On Wednesday I participated again in a Career Fair at my high school alma mater. Yes it was only April since I was there previously. I guess they like me, I’m a sucker when I get to talk about architecture. So for two twenty-minute sessions I spoke passionately about the profession of architecture, showing flashy images and explaining how they could get there in years to come. I generally speak more about the profession than myself. It’s far more interesting. However it got me thinking about architecture as a career, especially in light of the past few years. Is it fair? Is it fair to encourage young students to pursue being an architect?
I also teach part-time; currently I am teaching first year design studio to architecture majors. The same question comes up in my mind. What are we preparing these students for in the future? Will there be a career for these future architects? How many will become architects? Will the economy ever turn around and what will architecture be like in five or ten years? I wonder.
Another thought-provoker was Architect Magazine’s recent issue where they include data from the 2011 AIA Compensation Report. My first question is do any of you make this kind of money? Really? Yes it noted that salaries are down from 2008, but if I compare myself against the categories that match my experience and position, I am seriously pulling down the averages. Honestly, that doesn’t matter as much as some of these larger issues, but it makes me shake my head. How many out there have no job = no income? What does a survey matter when almost a third of us are unemployed?
A lively LinkedIn discussion was another source of angst (see Jody has me saying it). We were discussing the future of the profession and where we should direct young people for a career. What will the architect be in ten years? What will our role be? Will there be more of us? There ought to be, but will we redefine ourselves and make ourselves invaluable? Or will slow-to-change people like me stall the process and resist adapting to changing roles, changing processes and changing methods of delivery? Will there be a difference between how small firms operate and large firms? Maybe if we found better ways to team up and collaborate there would be no large or small firms. There would be large and small teams. OK, I’m getting off topic a bit.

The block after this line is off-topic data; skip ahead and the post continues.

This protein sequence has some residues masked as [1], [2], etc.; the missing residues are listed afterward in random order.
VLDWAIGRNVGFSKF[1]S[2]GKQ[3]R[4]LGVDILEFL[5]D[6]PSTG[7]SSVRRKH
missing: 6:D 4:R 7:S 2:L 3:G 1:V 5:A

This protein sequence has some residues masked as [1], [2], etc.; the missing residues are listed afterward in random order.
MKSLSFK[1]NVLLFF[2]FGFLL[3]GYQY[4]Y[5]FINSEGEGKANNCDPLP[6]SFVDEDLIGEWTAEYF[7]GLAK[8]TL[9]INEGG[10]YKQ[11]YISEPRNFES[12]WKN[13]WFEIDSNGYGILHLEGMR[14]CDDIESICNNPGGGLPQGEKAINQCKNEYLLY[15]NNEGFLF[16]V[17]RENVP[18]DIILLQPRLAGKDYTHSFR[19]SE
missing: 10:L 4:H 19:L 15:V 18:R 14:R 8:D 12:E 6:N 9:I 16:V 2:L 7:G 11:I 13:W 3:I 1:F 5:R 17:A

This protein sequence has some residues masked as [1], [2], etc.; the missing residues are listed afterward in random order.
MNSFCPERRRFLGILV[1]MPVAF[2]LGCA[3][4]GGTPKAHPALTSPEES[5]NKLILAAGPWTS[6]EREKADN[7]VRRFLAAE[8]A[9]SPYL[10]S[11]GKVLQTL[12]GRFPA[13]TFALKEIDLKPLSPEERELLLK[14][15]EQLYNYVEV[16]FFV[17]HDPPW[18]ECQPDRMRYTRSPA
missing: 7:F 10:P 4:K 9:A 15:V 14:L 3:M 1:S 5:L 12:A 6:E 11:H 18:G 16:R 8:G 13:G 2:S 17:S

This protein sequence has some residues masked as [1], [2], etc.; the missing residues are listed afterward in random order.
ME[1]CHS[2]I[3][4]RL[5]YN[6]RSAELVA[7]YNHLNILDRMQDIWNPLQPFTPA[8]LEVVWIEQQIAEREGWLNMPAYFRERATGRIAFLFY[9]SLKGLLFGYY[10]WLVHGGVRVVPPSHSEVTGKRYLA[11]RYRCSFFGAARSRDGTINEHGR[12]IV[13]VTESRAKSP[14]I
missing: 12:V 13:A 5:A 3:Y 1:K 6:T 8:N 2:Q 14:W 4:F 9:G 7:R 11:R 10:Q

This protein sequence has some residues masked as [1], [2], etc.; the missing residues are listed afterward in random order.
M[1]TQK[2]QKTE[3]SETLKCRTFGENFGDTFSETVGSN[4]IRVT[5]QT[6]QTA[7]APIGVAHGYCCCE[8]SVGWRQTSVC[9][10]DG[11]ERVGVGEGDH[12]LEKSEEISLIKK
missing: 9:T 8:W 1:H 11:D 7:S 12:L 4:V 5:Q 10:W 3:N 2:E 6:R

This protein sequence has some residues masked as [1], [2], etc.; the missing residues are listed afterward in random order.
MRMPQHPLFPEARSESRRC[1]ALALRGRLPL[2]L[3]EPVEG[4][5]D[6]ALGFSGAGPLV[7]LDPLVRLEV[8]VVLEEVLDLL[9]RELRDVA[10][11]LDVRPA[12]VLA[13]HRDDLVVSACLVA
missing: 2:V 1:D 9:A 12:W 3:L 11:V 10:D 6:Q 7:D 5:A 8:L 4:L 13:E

So if you were speaking to high school students or college students what would you say? Try plumbing? In the recent issue of Architectural Record, one author explores whether an architectural education is worth it in this recession. Many question this path when many will leave school worn out and exhausted (perhaps a bit jaded) with a debt three or four times their starting yearly salaries if they can even land a job at all. The article mentions many go on to graduate school, but not for the assumed Master of Architecture degree, but an MBA degree or one in another discipline. Being unique with broad skills and a broad education seems to be a must.
I think about these things. I also consider myself blessed for still surviving after following a traditional path and practicing in a fairly traditional way. However, I can’t predict how long that will last and what I need do to prepare for the next chapter. I also have to wonder as I see my students three times a week what they will do if they make it through. Was I dishonest to the high school students? The term “career fair” where a few dozen people from a variety of fields come to share their chosen path with impressionable minds seems a bit dubious. Is the career of architecture fair? Perhaps if we dwell on that we’re asking the wrong question. What do you think?
photo is from raman..exploring myself..’s photostream on Flickr (used under the Creative Common License)